It’s Time For A Bipartisan Commission On Taxes And Spending (Again)

The Fiscal Responsibility Act of 2023 (H.R. 3746) is a done deal. The federal government avoided a debt default, at least for now.

Shortly before President Biden signed the legislation, House Speaker Kevin McCarthy, R-Calif., made an interesting remark. Acknowledging that the new law was a stopgap measure, he proposed a bipartisan commission to explore the kind of broader reforms that will be necessary to address the country’s long-term fiscal problems.

I’m not opposed to that idea. It might be just what Washington needs — an opportunity to discuss fundamental budgetary changes in a politically safe environment, where everything is on the table. A genuine tabula rasa.

But before anyone gets too excited, let’s note that we’ve already been down that road — twice in recent memory. Each time, an impressive commission of experts assessed the situation and identified possible solutions. And each time, our political parties experienced convulsions when they saw the details. From their perspectives, the offered cures were worse than the disease.

For the sake of cutting to the chase, I suggest we forgo another well-intended commission on the national debt and revive the findings of previous commissions. They’re not so stale that they’ve lost relevance.

In a 2010 executive order, President Obama created the National Commission on Fiscal Responsibility and Reform to take on the task that McCarthy now envisions. The commission consisted of 18 policy experts: 12 members of Congress (split evenly between Republicans and Democrats) and six private citizens. It was chaired by former Sen. Alan Simpson, a Republican, and former White House chief of staff Erskine Bowles, a Democrat; the group’s findings are known as the Bowles-Simpson report.

Also in 2010, a bipartisan think tank convened a debt reduction task force of 19 policy experts with diverse backgrounds and charged it with the same job. The task force was chaired by former Sen. Pete Domenici, a Republican, and former Federal Reserve Vice Chair Alice Rivlin, a Democrat. The task force’s initial report was updated (Domenici-Rivlin 2.0) in 2012.

Which debt reduction plan is better: Bowles-Simpson or Domenici-Rivlin? It’s hard to answer that question because I’ve always regarded the two as being essentially the same in spirit, if not in detail. They’re loaded with bold ideas that go against orthodoxy.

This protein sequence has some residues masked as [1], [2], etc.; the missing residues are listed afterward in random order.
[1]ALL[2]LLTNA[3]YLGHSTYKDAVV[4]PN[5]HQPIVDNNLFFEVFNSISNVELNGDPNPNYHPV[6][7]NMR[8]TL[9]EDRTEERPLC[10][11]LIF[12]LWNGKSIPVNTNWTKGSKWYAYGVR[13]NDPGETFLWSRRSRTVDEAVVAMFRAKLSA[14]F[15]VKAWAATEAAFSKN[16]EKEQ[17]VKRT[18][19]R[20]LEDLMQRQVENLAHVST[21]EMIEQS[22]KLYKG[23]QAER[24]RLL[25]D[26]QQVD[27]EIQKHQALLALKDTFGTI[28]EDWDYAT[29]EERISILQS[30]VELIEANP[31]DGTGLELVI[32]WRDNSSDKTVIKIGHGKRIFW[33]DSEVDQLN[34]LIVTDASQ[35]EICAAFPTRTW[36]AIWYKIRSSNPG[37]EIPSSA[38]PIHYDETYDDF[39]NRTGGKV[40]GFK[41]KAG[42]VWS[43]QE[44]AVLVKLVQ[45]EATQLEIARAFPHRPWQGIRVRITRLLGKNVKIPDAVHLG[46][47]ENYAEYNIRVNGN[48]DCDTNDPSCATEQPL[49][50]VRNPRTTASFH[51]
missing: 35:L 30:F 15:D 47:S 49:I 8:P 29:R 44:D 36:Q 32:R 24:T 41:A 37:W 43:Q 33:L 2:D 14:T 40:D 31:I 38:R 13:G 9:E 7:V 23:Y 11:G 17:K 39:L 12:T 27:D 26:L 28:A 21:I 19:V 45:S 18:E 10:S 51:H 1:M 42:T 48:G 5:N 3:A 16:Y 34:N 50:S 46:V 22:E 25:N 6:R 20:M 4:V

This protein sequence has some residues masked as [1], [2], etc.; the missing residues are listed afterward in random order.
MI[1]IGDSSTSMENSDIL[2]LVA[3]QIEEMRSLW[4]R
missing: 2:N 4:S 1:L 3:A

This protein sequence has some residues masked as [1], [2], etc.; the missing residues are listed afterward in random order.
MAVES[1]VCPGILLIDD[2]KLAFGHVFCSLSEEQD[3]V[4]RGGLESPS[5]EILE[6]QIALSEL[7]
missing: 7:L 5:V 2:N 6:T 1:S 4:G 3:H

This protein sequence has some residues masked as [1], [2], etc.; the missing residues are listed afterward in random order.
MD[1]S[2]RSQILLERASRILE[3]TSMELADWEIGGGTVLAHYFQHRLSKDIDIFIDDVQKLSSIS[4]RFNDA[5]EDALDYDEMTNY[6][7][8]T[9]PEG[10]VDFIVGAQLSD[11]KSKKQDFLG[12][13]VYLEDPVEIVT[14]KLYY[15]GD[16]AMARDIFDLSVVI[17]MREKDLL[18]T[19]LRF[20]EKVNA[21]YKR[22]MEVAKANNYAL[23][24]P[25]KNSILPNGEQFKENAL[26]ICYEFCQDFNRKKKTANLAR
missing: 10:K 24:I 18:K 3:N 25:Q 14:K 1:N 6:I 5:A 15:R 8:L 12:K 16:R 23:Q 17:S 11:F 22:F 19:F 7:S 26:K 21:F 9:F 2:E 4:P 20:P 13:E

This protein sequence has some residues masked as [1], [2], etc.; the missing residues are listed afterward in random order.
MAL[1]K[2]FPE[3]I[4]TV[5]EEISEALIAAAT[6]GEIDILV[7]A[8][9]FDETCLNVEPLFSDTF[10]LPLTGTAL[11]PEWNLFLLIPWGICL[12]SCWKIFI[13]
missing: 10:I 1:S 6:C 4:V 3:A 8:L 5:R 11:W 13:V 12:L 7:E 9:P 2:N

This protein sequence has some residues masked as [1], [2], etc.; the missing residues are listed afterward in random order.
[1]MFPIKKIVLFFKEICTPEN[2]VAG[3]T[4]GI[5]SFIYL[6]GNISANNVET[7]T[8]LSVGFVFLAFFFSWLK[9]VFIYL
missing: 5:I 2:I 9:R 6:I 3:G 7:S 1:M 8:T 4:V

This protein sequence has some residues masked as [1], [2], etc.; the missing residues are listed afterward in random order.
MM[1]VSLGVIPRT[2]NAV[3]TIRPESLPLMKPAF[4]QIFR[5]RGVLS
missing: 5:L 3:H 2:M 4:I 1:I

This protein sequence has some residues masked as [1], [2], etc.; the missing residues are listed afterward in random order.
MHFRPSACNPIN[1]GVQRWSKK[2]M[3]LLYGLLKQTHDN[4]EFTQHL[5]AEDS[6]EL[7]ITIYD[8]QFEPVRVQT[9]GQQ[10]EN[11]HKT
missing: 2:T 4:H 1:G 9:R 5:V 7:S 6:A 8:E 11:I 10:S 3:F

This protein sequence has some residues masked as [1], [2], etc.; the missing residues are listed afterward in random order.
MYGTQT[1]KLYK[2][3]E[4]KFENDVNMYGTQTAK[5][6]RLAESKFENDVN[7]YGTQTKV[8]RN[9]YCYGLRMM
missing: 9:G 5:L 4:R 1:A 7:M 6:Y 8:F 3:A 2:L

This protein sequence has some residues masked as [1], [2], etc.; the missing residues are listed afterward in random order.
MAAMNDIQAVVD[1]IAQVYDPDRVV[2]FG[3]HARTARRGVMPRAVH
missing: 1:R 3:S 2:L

The plans are guaranteed political enemies in perpetuity because both threaten the sacred tenets of our tax-and-spend system. Progressives detest that they’d cut entitlement programs; conservatives loathe that they’d raise income taxes. For example, consider the following snippets from the tax reform discussion of the Domenici-Rivlin plan:

  • The individual income tax would consist of two brackets, with rates of 15 and 28 percent.
  • The standard deduction would be eliminated.
  • Capital gains and dividends would be taxed as ordinary income.
  • The itemized deduction for charitable donations would be replaced by a 15 percent refundable credit.
  • The itemized deduction for home mortgage interest expense would be replaced by a 15 percent refundable credit and capped at $25,000 per year.
  • The itemized deduction for state and local taxes would be eliminated.
  • The income exclusion for employer-provided health insurance benefits would be phased out over 10 years.

Each proposal has intellectual merit but wouldn’t be popular. Sure, we could empanel another commission to solve the national debt — but how would we respond when it presented us with proposals like these?

Our next experience with a debt reduction commission will play out exactly like the last two. Washington will do the same thing it did a decade ago: It will ignore the recommendations and return to business as usual. We like to think we’re serious about debt reduction, but all the evidence suggests we’re not.

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